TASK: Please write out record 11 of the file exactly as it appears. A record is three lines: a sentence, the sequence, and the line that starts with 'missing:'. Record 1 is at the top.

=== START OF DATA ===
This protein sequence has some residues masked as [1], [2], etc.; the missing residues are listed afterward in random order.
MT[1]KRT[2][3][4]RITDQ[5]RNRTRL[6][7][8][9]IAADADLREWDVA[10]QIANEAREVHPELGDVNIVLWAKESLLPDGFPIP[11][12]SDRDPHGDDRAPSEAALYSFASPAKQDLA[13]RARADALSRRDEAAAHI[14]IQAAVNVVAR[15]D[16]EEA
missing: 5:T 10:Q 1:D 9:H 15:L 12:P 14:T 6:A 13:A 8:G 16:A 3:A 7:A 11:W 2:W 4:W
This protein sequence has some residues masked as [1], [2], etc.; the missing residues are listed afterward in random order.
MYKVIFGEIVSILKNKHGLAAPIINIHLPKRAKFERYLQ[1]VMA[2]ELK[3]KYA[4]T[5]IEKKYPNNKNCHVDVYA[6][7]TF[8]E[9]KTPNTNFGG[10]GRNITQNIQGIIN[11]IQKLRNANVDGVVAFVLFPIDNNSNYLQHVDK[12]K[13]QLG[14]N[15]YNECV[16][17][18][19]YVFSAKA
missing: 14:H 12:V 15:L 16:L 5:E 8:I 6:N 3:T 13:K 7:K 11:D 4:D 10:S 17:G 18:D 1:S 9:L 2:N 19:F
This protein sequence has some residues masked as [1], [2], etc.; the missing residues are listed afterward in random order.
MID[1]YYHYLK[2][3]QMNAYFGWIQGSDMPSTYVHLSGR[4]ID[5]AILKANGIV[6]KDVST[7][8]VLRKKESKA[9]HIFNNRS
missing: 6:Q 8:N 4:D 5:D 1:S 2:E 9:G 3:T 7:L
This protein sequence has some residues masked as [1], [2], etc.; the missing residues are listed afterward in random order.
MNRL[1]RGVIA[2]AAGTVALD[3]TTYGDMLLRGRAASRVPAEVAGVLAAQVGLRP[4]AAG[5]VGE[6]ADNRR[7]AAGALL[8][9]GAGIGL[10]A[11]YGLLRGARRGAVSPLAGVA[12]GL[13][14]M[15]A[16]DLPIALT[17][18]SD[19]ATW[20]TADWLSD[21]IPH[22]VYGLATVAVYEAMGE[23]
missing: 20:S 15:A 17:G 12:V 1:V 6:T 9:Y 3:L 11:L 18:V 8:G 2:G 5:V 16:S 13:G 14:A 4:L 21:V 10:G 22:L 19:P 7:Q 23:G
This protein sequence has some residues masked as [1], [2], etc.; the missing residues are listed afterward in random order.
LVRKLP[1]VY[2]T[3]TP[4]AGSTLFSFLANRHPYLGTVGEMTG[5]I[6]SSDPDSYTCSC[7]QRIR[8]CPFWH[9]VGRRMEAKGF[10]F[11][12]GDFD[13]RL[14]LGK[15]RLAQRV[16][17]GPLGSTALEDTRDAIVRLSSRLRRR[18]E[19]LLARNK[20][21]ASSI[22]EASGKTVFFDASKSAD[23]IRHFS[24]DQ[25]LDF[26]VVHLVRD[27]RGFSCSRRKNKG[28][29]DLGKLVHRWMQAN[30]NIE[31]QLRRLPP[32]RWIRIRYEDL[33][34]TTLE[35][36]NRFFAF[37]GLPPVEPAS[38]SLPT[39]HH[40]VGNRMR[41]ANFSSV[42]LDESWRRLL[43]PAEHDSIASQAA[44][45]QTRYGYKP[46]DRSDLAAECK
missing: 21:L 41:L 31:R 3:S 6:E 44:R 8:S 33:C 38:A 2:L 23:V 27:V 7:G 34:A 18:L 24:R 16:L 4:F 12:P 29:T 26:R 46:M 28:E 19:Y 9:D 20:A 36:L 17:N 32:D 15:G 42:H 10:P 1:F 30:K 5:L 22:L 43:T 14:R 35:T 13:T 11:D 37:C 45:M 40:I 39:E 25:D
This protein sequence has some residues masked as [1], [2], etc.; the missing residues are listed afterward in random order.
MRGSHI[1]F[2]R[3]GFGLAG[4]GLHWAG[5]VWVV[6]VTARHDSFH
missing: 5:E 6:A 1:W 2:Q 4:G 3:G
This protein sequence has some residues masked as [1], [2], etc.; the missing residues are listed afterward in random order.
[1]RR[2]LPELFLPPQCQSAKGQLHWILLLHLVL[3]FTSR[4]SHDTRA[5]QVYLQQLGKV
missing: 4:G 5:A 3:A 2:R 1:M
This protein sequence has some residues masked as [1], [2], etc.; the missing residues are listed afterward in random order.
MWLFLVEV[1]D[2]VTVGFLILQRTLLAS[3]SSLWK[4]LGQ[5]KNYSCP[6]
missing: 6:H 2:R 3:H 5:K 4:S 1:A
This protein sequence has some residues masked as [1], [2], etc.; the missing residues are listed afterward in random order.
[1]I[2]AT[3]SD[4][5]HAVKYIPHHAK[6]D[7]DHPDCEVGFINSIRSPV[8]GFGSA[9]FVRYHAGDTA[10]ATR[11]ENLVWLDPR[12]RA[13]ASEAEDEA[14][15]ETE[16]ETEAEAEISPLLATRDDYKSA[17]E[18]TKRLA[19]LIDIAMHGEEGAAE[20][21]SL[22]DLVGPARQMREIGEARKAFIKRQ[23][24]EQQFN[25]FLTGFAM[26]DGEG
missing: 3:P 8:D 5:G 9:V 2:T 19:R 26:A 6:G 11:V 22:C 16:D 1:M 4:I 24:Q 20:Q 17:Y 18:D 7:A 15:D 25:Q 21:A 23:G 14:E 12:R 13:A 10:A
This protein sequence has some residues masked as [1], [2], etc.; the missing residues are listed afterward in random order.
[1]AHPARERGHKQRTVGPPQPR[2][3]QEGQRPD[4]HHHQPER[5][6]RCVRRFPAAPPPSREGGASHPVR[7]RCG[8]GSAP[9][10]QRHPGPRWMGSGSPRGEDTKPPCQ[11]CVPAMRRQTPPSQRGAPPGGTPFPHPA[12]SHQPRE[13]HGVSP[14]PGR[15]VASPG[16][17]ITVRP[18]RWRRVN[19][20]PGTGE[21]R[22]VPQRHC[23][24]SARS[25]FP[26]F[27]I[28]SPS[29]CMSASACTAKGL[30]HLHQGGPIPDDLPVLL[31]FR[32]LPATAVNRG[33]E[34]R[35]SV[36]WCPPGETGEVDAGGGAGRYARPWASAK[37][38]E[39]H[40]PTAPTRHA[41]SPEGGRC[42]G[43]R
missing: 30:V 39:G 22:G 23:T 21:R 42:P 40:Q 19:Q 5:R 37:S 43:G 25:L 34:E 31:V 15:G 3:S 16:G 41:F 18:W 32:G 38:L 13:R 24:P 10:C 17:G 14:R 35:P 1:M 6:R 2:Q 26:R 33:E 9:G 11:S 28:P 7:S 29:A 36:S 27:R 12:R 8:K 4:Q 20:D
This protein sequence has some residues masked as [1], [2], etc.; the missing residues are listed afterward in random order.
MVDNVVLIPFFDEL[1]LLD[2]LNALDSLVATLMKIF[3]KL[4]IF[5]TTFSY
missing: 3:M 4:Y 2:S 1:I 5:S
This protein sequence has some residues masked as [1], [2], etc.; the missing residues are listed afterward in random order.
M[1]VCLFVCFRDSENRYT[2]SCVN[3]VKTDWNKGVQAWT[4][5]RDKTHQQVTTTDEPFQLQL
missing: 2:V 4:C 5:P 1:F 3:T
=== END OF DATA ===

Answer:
This protein sequence has some residues masked as [1], [2], etc.; the missing residues are listed afterward in random order.
MVDNVVLIPFFDEL[1]LLD[2]LNALDSLVATLMKIF[3]KL[4]IF[5]TTFSY
missing: 3:M 4:Y 2:S 1:I 5:S